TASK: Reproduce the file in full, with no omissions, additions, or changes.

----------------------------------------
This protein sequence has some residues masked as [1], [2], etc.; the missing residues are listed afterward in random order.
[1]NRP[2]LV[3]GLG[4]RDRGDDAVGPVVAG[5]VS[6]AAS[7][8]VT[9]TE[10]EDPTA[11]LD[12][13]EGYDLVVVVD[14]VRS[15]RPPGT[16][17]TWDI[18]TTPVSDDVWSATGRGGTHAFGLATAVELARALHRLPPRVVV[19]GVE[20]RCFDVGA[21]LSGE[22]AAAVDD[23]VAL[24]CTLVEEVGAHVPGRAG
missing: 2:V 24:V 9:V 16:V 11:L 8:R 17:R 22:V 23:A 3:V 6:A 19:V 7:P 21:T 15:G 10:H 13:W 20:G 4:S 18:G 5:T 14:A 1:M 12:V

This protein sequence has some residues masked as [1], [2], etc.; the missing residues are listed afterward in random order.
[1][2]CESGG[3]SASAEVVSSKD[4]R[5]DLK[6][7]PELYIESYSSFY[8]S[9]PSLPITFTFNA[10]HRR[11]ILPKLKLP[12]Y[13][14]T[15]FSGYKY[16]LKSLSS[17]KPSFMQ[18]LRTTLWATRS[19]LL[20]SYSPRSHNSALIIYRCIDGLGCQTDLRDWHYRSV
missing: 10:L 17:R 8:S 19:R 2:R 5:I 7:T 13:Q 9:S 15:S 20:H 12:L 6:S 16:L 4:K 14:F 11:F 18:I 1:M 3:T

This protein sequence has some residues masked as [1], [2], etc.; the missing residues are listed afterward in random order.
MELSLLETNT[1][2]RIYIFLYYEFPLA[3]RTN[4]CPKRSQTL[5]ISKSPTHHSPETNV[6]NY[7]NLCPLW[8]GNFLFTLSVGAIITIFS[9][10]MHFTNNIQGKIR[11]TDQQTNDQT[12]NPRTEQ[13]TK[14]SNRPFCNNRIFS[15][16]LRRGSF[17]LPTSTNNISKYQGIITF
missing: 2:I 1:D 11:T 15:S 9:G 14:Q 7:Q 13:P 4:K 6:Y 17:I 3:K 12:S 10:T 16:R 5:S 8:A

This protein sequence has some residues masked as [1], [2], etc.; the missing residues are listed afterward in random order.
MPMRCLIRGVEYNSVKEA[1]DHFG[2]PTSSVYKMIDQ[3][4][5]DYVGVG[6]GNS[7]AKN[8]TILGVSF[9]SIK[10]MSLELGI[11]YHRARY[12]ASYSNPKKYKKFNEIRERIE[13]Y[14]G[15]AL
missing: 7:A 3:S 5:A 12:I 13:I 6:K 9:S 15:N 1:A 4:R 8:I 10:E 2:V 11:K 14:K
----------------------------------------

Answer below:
This protein sequence has some residues masked as [1], [2], etc.; the missing residues are listed afterward in random order.
[1]NRP[2]LV[3]GLG[4]RDRGDDAVGPVVAG[5]VS[6]AAS[7][8]VT[9]TE[10]EDPTA[11]LD[12][13]EGYDLVVVVD[14]VRS[15]RPPGT[16][17]TWDI[18]TTPVSDDVWSATGRGGTHAFGLATAVELARALHRLPPRVVV[19]GVE[20]RCFDVGA[21]LSGE[22]AAAVDD[23]VAL[24]CTLVEEVGAHVPGRAG
missing: 2:V 24:V 9:V 16:V 11:L 8:R 17:R 22:V 23:A 3:V 6:A 19:V 7:P 21:T 15:G 10:H 13:W 20:G 4:S 18:G 5:T 14:A 1:M 12:V

This protein sequence has some residues masked as [1], [2], etc.; the missing residues are listed afterward in random order.
[1][2]CESGG[3]SASAEVVSSKD[4]R[5]DLK[6][7]PELYIESYSSFY[8]S[9]PSLPITFTFNA[10]HRR[11]ILPKLKLP[12]Y[13][14]T[15]FSGYKY[16]LKSLSS[17]KPSFMQ[18]LRTTLWATRS[19]LL[20]SYSPRSHNSALIIYRCIDGLGCQTDLRDWHYRSV
missing: 10:L 17:R 8:S 19:R 2:R 5:I 7:T 13:Q 9:S 15:S 20:H 12:L 6:S 16:L 4:K 14:F 11:F 18:I 1:M 3:T

This protein sequence has some residues masked as [1], [2], etc.; the missing residues are listed afterward in random order.
MELSLLETNT[1][2]RIYIFLYYEFPLA[3]RTN[4]CPKRSQTL[5]ISKSPTHHSPETNV[6]NY[7]NLCPLW[8]GNFLFTLSVGAIITIFS[9][10]MHFTNNIQGKIR[11]TDQQTNDQT[12]NPRTEQ[13]TK[14]SNRPFCNNRIFS[15][16]LRRGSF[17]LPTSTNNISKYQGIITF
missing: 2:I 1:D 11:T 15:S 9:G 14:Q 7:Q 13:P 4:K 6:Y 17:I 3:K 12:S 10:T 16:R 5:S 8:A

This protein sequence has some residues masked as [1], [2], etc.; the missing residues are listed afterward in random order.
MPMRCLIRGVEYNSVKEA[1]DHFG[2]PTSSVYKMIDQ[3][4][5]DYVGVG[6]GNS[7]AKN[8]TILGVSF[9]SIK[10]MSLELGI[11]YHRARY[12]ASYSNPKKYKKFNEIRERIE[13]Y[14]G[15]AL
missing: 7:A 3:S 5:A 12:I 13:I 6:K 9:S 15:N 1:A 4:R 8:I 10:E 2:V 11:K 14:K